First there was open source software. Now, Scientific American reports, there’s an open source prosthetics community working on better artificial hands and arms. The reason? In the United States, the number of amputees missing an arm or hand is too small to justify a lot of commercial research and development. As a result, a community of users, The Open Prosthetics Project, is working to improve designs, starting with a popular design known as the “Trautman hook” whose manufacturer went out of business in the 1990s.
And, more generally, user-driven innovation has become a subject of increasing interest among academics. For example, MIT Sloan School professor Eric von Hippel has done extensive research about user innovation networks. Meanwhile, in an interview in the new Fall 2008 issue of MIT Sloan Management Review, Marten Mickos of MySQL describes how MySQL grew through open source innovation. Mickos explains the four biggest reasons programmers contribute voluntarily to MySQL:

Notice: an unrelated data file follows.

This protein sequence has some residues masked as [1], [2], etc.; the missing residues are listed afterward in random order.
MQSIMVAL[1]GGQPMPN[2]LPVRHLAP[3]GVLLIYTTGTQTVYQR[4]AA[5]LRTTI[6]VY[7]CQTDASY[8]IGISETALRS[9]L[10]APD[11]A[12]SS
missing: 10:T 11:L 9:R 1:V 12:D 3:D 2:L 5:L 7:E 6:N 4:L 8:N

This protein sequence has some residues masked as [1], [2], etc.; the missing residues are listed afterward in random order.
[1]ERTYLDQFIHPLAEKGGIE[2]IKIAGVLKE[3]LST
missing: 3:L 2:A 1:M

To get the product they need.
- To build a reputation.
- To prove something to themselves.
- To get satisfaction from seeing their work have effect.
User communities like the Open Prosthetics Project are a good example of motivation #1 that Mickos mentions.